WATCH: Police Search Cancer Patient’s Bag for Marijuana

bolivar police search cancer patient bag marijuana

YouTube Bolivar, Missouri police search a cancer patient's bag for marijuana.

Nolan Sousley, who has stage 4 pancreatic cancer, posted a video that went viral showing Bolivar, Missouri police officers searching his bags for marijuana in a hospital room.

You can watch the video below. Sousley streamed the video on Facebook Live and then posted it on YouTube, where it’s been viewed more than 800,000 times. He titled the video, “Pancreatic cancer marijuana hospital hassle.” He published the video on March 7, 2019. Kansas reported that the agency involved was the Bolivar, Missouri Police Department. Nolan Sousley also posted the video to his Facebook page, “Nolan’s Tribe of Warriors Against Cancer.”

“Stage four pancreatic cancer accused of smoking marijuana in hospital. Missouri. They found no marijuana. Only cbd which is legal in Missouri. I should have the right to choose my end of life medication,” he wrote.

The Bolivar Herald Free-Press reported that the search took place at a Citizens Memorial Hospital patient room. Nolan Sousley is from Versailles, Missouri, the newspaper added. Sousley told the newspaper that a hospital security guard was the person who told police he could smell marijuana in Sousley’s room.

Here’s what you need to know:

The Police Told Sousley They Would Cite Him If They Found Marijuana

nolan sousley

Nolan Sousley (r)

In the video, two uniformed police officers, one wearing blue rubber gloves, stand in what appears to be a hospital room. One searches through bags.

Sousley says, “I have stage four pancreatic cancer….I had some capsules that had some THC in them. I took them outside in the parking lot….I am going to get arrested.”

One cop says, “If we find marijuana, we are giving you a citation. We’re not taking you down to the county jail. But, we haven’t found marijuana so we’re not citing.”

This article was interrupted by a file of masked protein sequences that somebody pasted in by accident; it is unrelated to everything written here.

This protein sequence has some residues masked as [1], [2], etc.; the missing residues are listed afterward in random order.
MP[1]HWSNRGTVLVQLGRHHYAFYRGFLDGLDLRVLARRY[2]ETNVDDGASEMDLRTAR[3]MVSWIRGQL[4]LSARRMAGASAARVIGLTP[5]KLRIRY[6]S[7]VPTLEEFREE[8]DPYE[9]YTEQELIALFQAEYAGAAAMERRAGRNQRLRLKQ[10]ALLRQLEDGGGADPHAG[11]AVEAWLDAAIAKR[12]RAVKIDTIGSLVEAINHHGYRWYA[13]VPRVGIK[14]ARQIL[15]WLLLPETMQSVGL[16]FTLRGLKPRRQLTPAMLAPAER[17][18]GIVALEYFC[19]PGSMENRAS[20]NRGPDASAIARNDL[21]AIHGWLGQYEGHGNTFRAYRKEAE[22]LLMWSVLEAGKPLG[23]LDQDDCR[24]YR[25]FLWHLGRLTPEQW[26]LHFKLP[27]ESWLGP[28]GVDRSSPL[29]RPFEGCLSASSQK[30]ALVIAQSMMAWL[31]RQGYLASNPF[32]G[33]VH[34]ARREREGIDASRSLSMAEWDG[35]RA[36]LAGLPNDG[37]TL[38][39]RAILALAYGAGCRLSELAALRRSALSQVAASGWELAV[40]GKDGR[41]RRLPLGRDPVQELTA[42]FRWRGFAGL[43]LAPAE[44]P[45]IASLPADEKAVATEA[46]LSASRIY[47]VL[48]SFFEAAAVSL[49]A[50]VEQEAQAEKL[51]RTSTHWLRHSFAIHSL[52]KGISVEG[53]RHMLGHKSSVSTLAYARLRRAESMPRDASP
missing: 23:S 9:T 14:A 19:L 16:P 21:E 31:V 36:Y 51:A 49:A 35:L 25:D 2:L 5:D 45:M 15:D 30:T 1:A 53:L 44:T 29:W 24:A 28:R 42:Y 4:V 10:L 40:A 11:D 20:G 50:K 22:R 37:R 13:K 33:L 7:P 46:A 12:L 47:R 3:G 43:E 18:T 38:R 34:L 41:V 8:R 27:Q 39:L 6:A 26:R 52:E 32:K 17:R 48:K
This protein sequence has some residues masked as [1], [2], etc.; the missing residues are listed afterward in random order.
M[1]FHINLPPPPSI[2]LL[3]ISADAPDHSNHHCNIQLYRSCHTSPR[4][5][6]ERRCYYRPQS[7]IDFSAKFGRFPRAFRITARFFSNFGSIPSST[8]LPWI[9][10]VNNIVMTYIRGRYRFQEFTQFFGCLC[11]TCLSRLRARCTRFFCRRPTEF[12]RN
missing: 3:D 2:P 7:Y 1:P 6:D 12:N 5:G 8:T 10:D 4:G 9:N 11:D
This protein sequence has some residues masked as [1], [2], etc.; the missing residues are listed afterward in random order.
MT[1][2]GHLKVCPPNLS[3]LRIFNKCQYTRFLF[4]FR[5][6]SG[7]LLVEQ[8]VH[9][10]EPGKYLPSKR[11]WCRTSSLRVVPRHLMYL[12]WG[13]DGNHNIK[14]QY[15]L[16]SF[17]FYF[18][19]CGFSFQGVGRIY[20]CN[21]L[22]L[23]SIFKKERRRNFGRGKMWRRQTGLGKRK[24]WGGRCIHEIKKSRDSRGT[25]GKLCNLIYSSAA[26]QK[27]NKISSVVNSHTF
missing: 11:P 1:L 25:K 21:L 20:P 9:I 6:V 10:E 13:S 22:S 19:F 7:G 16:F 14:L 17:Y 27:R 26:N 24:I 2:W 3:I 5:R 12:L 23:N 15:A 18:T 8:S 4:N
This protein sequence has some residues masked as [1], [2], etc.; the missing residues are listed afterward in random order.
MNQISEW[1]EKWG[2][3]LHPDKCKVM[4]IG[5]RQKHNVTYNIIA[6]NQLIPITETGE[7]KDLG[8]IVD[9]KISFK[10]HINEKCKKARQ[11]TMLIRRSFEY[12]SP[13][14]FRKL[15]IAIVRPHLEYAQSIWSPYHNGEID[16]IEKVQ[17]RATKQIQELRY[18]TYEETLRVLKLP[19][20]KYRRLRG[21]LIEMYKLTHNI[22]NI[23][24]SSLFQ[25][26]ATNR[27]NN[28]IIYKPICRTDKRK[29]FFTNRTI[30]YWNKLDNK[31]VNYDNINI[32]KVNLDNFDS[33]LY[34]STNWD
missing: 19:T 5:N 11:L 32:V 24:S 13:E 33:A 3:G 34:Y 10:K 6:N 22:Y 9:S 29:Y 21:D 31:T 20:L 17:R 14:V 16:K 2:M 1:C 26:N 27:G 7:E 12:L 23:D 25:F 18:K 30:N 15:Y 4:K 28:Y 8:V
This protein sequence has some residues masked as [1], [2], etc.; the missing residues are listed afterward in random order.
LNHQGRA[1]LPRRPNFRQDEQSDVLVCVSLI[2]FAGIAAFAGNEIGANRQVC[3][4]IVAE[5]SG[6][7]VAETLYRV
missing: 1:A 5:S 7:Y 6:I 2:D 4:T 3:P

“Why are you digging into this stuff. I told you where I took it,” Nolan says.

The cop says, “Because we got a call. You don’t think we respond to calls?”

Another man says, “Let’s let them look and do their job.”

“I want to know why it’s a big deal if it’s legal,” Nolan says. “Medically in Missouri it’s really legal now. They just haven’t finished the paperwork. What would you do?”

“I’m not in that situation, so I’m not going to play the what-if game,” says one of the cops.

Nolan asks the police officer if he’d do anything to save his life.

“Marijuana’s saving your life?” asks the cop.

The other man says, “It’s not worth the argument right now.”

Nolan says, “It’s my right to live, man. We’re Americans. I was born here. I have a right to live.”

A woman tells Nolan to calm down.

“I was waiting for someone to do this. Someone to make me famous,” Nolan says.

Nolan said he never uses the plant and doesn’t smoke it; it’s an oil he uses in a capsule. “I take it like a pill,” he said.

A woman asked the police if they had a right to search his stuff. They said yes.

“If we found any marijuana, we’d give him a citation… we’re just here because they called and said they smelled marijuana in the room,” a cop says. “…If we find it, we’ll cite it.”

Nolan Sousley then opposed the police looking through a bag that he said had his “final day stuff” in it, as he grew more emotional.

The hospital released a statement to the Bolivar newspaper that said the hospital couldn’t comment on a specific case but added that policy prevents people from smoking or vaping inside the hospital and noting, “It is also our policy to call appropriate law enforcement any time hospital personnel see or reasonably suspect illegal drug use in patient rooms or otherwise on campus.”

Missouri passed an amendment to legalize marijuana but it hadn’t taken effect yet. Marijuana regulations will be published in June.